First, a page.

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Recent Comments

  1. 2 days ago on Get Fuzzy

    Whereas I agree making things political usually just leads to arguments, the situation has become so polarized and impacts so many folks deeply, you can’t really expect anything else.

    I can understand people blowing off steam about the situation, even in forums where they don’t belong.

    There’s a lot of crooked conduct that has occurred in the lead up to this situation and through it so far from both sides – from the top slot down through his administration and off into the critters of both houses – stock trades made on privileged info while reassuring the public and markets, riders and clauses in the relief bills that will generate politicians revenue from their own holdings and interests, etc. That kind of stuff from either administration, senate, house of representatives, etc. is repugnant with the situation. There will be many on both sides, from the top down, that will be judged harshly for their actions through the course of the development of the current situation and beyond.

  2. 23 days ago on Calvin and Hobbes

    The best thing for mom to do here is: Iron his clothes with enough starch to make the collars as stiff as a board and take the flex out of the pants. We’ll see if he complains about less ironing then.

  3. 23 days ago on Calvin and Hobbes

    Disrespect isn’t a pox, its a normal thing for kids that are taught they can have some agency and control of choices in their own life. Some disrespect is simply ignorance or flexing those very necessary muscles of independence that you need to have in order to deal with: abusive spouse, toxic coworker or boss, family members that are toxic, etc.

    Especially from young girls and women, it’s just a less than optimal side effect of building up the self esteem and self respect to stand up for oneself. Misdirected, agreed, but almost a necessary stage (unless the kid grows wisdom much faster than most).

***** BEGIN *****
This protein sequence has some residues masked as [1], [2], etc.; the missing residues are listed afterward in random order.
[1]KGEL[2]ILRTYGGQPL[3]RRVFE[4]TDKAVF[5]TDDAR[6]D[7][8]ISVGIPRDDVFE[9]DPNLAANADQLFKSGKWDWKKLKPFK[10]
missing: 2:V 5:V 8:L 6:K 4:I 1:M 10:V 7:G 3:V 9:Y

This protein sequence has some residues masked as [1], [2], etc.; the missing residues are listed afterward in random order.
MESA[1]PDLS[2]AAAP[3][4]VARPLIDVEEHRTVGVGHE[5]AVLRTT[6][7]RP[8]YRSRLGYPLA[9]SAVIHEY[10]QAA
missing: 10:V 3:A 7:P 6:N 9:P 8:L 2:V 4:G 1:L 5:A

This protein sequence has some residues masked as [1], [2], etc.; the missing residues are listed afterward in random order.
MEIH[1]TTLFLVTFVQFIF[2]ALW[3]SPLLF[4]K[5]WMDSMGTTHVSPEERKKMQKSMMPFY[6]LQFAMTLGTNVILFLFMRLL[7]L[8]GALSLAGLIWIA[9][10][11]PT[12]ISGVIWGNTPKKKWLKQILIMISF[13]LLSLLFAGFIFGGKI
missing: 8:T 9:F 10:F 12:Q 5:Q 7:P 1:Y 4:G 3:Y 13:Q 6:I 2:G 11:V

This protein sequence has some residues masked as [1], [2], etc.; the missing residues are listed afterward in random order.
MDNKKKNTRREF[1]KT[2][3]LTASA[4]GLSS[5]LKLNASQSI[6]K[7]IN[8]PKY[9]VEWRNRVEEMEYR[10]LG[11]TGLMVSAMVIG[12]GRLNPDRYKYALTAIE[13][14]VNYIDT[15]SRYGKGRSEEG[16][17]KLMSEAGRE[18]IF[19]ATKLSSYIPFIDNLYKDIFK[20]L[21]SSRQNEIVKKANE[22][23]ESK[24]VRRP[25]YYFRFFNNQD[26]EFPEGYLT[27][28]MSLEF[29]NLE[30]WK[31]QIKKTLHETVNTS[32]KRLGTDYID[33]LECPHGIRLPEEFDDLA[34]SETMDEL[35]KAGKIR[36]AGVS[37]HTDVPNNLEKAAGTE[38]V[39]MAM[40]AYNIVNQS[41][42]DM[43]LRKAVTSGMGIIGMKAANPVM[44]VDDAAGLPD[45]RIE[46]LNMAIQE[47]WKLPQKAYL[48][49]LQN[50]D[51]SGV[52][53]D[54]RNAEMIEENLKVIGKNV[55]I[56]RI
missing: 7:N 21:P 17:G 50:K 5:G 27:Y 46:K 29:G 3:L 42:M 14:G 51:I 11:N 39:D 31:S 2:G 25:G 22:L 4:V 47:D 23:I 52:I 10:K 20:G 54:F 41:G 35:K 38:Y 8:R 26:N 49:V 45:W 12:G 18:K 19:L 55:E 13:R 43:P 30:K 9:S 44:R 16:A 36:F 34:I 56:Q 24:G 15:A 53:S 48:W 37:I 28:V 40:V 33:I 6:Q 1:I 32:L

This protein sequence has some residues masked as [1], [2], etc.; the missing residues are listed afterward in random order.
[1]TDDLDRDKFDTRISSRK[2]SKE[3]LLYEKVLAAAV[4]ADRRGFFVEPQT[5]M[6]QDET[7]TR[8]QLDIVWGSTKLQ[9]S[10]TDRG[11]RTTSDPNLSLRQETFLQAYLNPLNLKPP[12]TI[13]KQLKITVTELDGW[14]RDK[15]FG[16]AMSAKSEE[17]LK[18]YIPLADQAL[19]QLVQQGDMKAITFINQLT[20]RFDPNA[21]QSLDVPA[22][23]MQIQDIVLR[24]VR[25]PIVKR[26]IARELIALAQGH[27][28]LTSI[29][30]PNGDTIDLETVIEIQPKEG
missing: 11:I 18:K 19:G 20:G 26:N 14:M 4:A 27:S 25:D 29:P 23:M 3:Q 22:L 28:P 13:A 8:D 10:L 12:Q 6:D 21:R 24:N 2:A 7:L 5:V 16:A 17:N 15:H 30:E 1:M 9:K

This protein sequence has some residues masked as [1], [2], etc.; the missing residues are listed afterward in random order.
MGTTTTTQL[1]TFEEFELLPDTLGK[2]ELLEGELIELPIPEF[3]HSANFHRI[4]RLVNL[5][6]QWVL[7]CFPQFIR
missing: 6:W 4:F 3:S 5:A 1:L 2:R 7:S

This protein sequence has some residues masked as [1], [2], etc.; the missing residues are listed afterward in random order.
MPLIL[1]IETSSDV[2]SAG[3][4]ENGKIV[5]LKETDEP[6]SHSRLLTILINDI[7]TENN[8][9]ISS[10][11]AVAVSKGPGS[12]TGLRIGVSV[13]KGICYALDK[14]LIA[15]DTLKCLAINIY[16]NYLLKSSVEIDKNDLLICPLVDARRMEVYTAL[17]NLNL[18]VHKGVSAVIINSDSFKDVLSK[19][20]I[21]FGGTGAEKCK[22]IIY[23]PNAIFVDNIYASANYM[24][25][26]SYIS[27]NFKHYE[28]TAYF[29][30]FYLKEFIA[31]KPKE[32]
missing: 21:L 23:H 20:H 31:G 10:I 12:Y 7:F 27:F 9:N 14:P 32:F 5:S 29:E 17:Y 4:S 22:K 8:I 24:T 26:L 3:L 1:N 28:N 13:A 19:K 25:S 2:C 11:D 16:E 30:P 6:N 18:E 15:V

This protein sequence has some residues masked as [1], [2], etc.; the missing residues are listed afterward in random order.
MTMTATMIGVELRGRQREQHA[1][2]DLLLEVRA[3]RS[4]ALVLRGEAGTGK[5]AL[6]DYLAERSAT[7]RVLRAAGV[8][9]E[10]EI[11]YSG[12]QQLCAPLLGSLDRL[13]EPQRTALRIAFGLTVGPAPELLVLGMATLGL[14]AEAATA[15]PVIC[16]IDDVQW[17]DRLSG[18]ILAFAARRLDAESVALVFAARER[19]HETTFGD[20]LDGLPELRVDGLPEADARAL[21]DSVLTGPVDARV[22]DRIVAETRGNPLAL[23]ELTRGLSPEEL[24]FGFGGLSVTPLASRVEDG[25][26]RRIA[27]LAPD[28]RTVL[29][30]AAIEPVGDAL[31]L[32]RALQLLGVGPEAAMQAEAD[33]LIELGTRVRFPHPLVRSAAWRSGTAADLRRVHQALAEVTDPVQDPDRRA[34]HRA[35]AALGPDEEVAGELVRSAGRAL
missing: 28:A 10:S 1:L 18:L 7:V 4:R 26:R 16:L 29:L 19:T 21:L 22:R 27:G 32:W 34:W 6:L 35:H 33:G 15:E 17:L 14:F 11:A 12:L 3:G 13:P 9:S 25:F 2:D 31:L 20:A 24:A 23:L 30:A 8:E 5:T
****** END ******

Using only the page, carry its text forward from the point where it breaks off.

When you terrify a kid into doing what you want them to through yelling, stiff consequences, or corporal punishment, then you’ve essentially taught them the lesson that whoever has the power has the right to treat others roughly. That’s not really the lesson we want to be inculcating in the young. Nor do we want them to go from failure to failure and develop a sense of negative self esteem because that leads to further unhealthy or unwise choices that can wreck themselves in one way or another.

    It’s about communication and teaching your kids to think about their actions and understand them in the larger context – why are some behaviours better/worse individually and as part of society, why do we need manners and tolerance, what kind of person and what kind of world does the child want to build (how would they like to be treated by others)? and so on.

    And if a problematic behaviour is repeating, there’s a motivating factor. You need open and honest communication and patience to get to the root of that. Not every parent is good at that particular part of the job.

    Also, once the child understands all you do as a parent and all the challenges of the job (or at least a portion of them), they can appreciate your contribution and understand why some respect might be in order.

    Respect can’t be ordered (it can, but what you get is fear compliance), it is earned.